In addition, we also modeled the association of a more detailed set of exposures with the full range of PTSD symptoms, using the PTSD symptom scale score as the dependent variable. Because the most direct exposures (eg, having been in 1 of the attacked buildings the day of the attacks) occurred in adequate numbers only in the New York City metropolitan area, we conducted these analyses among the subset of N-SARS participants who were in New York City on September 11. The variables included in the model were age; sex; race/ethnicity; education; having been in the WTC or surrounding buildings at the time of the attacks; having seen the WTC in person on September 11 but after the collapse of the buildings; having been close enough to see the smoke from the WTC site on September 11; having family, friends, or coworkers injured or killed in the WTC; number of hours per day of TV coverage watched; and the TV content index (number of different kinds of graphic WTC events seen on TV). With this full set of variables controlled for, only age, sex, having been in the WTC or surrounding buildings at the time of the attacks, and number of hours of TV coverage watched per day were significantly associated with PTSD symptoms (Table 3).

Table Graphic Jump LocationTable 3. Statistically Significant Associations (Weighted) of Sociodemographic and Exposure Characteristics With PTSD Symptom Levels Among New York City Metropolitan Area Participants (n = 691)*
Prevalence of Clinically Significant Psychological Distress

The N-SARS findings for the broader measure of clinically significant psychological distress (Table 4) indicate that during the second month after the attacks, 11.6% of the US population was experiencing clinically significant distress. Normative data suggest, however, that this level of distress is within the expected range for a general community sample.17 Although rates of clinically significant distress were somewhat higher in New York City (16.6%), Washington, DC (14.9%), and other major metropolitan areas (12.3%) than in the remainder of the United States (11.1%), these differences were not statistically significant; nor were the associations of having family, friends, or coworkers injured or killed in the attacks; of being in or having close family or loved ones in the military; or of the TV content index statistically significant. The only one of these variables with a significant bivariate association with the broader distress measure is hours of TV coverage watched per day.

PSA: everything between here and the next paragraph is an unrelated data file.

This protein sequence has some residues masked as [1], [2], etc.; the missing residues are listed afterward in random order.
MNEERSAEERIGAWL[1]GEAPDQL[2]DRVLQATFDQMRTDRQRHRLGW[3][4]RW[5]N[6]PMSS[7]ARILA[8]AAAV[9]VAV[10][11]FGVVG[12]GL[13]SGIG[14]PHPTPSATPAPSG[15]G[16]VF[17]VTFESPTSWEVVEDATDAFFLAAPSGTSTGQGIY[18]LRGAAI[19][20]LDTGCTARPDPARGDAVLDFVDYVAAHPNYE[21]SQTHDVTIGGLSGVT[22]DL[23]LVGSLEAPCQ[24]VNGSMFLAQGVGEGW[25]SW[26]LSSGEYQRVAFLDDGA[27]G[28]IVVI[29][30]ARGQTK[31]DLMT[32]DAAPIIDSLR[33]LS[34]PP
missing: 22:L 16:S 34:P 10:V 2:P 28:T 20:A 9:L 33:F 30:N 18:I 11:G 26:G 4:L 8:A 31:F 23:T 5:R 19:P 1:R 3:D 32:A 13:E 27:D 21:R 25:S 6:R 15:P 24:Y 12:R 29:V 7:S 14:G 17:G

Table Graphic Jump LocationTable 4. Association (Weighted) of September 11 Exposure Characteristics With Prevalence of Clinically Significant Psychological Distress

We also modeled the associations of September 11 exposures with clinically significant psychological distress while controlling for selected sociodemographic characteristics, using the BSI global symptom index scale score as the dependent variable. We used the same set of sociodemographic characteristics and exposures that were included in the PTSD symptom model and, again, included only participants who were in the New York City metropolitan area on September 11. With both the sociodemographic characteristics and the detailed exposures controlled, only sex, number of hours of TV coverage watched, and the TV content index were significantly associated with clinically significant psychological distress symptom levels (Table 5).

Table Graphic Jump LocationTable 5. Statistically Significant Associations (Weighted) of Sociodemographic and Exposure Characteristics With Clinically Significant Psychological Distress Symptom Levels Among New York City Metropolitan Area Participants
Distress Among Children

Finally, adult participants who lived in households with children (n = 729)were asked whether any child in the house was upset by the events of September 11. The proportion indicating that at least 1 child was upset was highest in the New York City metropolitan area (60.7%), followed by other major metropolitan areas (57.3%), Washington, DC (54.9%), and the rest of the United States (48.0%). These differences were not statistically significant.

The mean age of children perceived as most upset was 11 years, and there were no sex differences in terms of which children were perceived to be most upset. Adult reports indicated that 19.8% of the most upset children were having trouble sleeping, 29.9% were described as irritable, grouchy, or easily upset, and 26.5% were described as fearing separation from their parents.